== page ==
Author(s): Lee EY, Choi DS, Kim KP, Gho YS
Abstract Share this page
Abstract Gram-negative bacteria constitutively secrete outer membrane vesicles (OMVs) into the extracellular milieu. Recent research in this area has revealed that OMVs may act as intercellular communicasomes in polyspecies communities by enhancing bacterial survival and pathogenesis in hosts. However, the mechanisms of vesicle formation and the pathophysiological roles of OMVs have not been clearly defined. While it is obvious that mass spectrometry-based proteomics offers great opportunities for improving our knowledge of bacterial OMVs, limited proteomic data are available for OMVs. The present review aims to give an overview of the previous biochemical, biological, and proteomic studies in the emerging field of bacterial OMVs, and to give future directions for high-throughput and comparative proteomic studies of OMVs that originate from diverse Gram-negative bacteria under various environmental conditions. This article will hopefully stimulate further efforts to construct a comprehensive proteome database of bacterial OMVs that will help us not only to elucidate the biogenesis and functions of OMVs but also to develop diagnostic tools, vaccines, and antibiotics effective against pathogenic bacteria. Copyright 2008 Wiley Periodicals, Inc.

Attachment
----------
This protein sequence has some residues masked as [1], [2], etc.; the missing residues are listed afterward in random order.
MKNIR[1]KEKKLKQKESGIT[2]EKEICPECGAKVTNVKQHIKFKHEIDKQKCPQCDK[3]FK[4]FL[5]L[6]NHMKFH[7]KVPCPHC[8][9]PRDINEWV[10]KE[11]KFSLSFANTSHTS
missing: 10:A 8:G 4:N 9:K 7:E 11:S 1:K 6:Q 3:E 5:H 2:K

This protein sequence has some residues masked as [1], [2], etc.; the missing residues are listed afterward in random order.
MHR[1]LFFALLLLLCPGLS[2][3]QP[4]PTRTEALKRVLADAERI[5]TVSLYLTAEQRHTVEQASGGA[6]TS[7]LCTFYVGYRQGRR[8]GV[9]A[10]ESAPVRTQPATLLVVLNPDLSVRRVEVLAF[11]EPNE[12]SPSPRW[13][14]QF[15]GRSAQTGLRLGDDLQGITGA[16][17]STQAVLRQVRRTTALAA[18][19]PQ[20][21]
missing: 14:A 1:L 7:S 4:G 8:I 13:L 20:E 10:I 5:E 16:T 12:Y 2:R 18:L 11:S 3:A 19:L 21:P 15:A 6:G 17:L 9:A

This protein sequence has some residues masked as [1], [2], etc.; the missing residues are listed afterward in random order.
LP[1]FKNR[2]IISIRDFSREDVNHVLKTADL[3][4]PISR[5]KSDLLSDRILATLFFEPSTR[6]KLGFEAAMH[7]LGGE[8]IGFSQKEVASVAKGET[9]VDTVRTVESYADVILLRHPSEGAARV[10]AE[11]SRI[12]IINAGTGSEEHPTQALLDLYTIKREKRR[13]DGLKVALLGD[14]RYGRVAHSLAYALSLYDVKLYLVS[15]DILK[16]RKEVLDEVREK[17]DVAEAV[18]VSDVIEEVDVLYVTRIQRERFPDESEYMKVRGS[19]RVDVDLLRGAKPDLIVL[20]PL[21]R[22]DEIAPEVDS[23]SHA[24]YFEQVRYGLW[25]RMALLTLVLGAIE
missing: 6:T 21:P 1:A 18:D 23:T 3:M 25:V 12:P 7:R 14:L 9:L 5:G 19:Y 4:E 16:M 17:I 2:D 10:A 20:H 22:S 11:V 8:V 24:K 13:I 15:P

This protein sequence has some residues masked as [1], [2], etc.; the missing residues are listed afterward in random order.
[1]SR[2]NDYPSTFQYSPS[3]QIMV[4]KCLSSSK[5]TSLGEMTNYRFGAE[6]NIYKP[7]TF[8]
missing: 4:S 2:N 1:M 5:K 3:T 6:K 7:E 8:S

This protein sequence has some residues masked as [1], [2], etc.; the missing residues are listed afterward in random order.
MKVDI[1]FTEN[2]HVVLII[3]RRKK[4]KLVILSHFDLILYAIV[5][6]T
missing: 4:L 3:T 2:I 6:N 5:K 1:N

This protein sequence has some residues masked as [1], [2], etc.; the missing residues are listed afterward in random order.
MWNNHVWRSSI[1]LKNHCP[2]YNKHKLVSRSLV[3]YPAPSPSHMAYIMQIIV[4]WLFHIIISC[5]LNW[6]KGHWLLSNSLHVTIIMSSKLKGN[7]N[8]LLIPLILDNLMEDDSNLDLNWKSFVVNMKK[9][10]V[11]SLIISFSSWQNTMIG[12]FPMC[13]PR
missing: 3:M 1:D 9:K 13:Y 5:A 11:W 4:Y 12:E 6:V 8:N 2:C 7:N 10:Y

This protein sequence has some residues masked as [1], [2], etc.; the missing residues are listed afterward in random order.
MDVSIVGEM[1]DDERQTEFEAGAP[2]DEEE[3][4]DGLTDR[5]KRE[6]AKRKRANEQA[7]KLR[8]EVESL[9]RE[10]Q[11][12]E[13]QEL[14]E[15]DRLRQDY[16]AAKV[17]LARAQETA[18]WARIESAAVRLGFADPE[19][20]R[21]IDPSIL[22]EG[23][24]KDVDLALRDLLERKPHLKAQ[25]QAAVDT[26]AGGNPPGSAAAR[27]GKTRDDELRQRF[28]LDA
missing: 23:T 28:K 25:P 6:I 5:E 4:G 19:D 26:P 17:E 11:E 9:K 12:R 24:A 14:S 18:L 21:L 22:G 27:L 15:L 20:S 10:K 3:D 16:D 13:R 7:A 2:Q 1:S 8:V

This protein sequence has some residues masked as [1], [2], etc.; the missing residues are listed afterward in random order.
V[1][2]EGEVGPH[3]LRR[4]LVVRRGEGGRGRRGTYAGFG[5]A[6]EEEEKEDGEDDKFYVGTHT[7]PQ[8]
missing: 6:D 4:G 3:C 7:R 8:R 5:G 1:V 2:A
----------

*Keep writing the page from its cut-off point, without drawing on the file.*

This article was published in Mass Spectrom Rev
and referenced in Journal of Vaccines & Vaccination